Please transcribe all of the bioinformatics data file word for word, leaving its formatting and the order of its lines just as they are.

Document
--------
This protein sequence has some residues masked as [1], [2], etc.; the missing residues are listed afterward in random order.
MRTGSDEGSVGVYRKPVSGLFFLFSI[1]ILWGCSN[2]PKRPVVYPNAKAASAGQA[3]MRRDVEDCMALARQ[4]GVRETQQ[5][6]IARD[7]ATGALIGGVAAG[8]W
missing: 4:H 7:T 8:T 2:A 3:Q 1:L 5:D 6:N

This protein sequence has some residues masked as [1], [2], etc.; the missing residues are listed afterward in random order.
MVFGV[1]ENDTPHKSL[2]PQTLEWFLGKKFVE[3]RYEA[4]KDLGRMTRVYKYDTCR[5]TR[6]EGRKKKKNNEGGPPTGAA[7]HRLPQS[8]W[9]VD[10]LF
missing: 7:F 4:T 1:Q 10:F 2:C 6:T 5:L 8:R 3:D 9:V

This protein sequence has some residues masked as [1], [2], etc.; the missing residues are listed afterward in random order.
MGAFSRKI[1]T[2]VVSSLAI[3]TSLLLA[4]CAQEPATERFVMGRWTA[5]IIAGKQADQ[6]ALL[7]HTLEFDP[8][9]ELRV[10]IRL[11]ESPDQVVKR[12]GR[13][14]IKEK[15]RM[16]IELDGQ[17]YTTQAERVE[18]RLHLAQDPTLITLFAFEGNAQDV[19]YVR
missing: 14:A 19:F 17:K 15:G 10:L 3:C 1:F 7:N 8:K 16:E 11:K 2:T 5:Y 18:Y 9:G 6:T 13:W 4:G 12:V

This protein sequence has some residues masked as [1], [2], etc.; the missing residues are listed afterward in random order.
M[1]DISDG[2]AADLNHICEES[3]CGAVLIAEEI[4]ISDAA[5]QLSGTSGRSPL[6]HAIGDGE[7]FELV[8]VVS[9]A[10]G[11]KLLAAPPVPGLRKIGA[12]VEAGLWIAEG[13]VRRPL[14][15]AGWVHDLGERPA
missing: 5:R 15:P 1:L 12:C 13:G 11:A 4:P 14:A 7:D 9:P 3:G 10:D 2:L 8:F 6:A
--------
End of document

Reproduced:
This protein sequence has some residues masked as [1], [2], etc.; the missing residues are listed afterward in random order.
MRTGSDEGSVGVYRKPVSGLFFLFSI[1]ILWGCSN[2]PKRPVVYPNAKAASAGQA[3]MRRDVEDCMALARQ[4]GVRETQQ[5][6]IARD[7]ATGALIGGVAAG[8]W
missing: 4:H 7:T 8:T 2:A 3:Q 1:L 5:D 6:N

This protein sequence has some residues masked as [1], [2], etc.; the missing residues are listed afterward in random order.
MVFGV[1]ENDTPHKSL[2]PQTLEWFLGKKFVE[3]RYEA[4]KDLGRMTRVYKYDTCR[5]TR[6]EGRKKKKNNEGGPPTGAA[7]HRLPQS[8]W[9]VD[10]LF
missing: 7:F 4:T 1:Q 10:F 2:C 6:T 5:L 8:R 3:D 9:V

This protein sequence has some residues masked as [1], [2], etc.; the missing residues are listed afterward in random order.
MGAFSRKI[1]T[2]VVSSLAI[3]TSLLLA[4]CAQEPATERFVMGRWTA[5]IIAGKQADQ[6]ALL[7]HTLEFDP[8][9]ELRV[10]IRL[11]ESPDQVVKR[12]GR[13][14]IKEK[15]RM[16]IELDGQ[17]YTTQAERVE[18]RLHLAQDPTLITLFAFEGNAQDV[19]YVR
missing: 14:A 19:F 17:K 15:G 10:L 3:C 1:F 7:N 8:K 16:E 11:K 2:T 5:Y 18:Y 9:G 6:T 13:W 4:G 12:V

This protein sequence has some residues masked as [1], [2], etc.; the missing residues are listed afterward in random order.
M[1]DISDG[2]AADLNHICEES[3]CGAVLIAEEI[4]ISDAA[5]QLSGTSGRSPL[6]HAIGDGE[7]FELV[8]VVS[9]A[10]G[11]KLLAAPPVPGLRKIGA[12]VEAGLWIAEG[13]VRRPL[14][15]AGWVHDLGERPA
missing: 5:R 15:P 1:L 12:C 13:G 11:A 4:P 14:A 7:D 9:P 3:G 10:D 2:L 8:F 6:A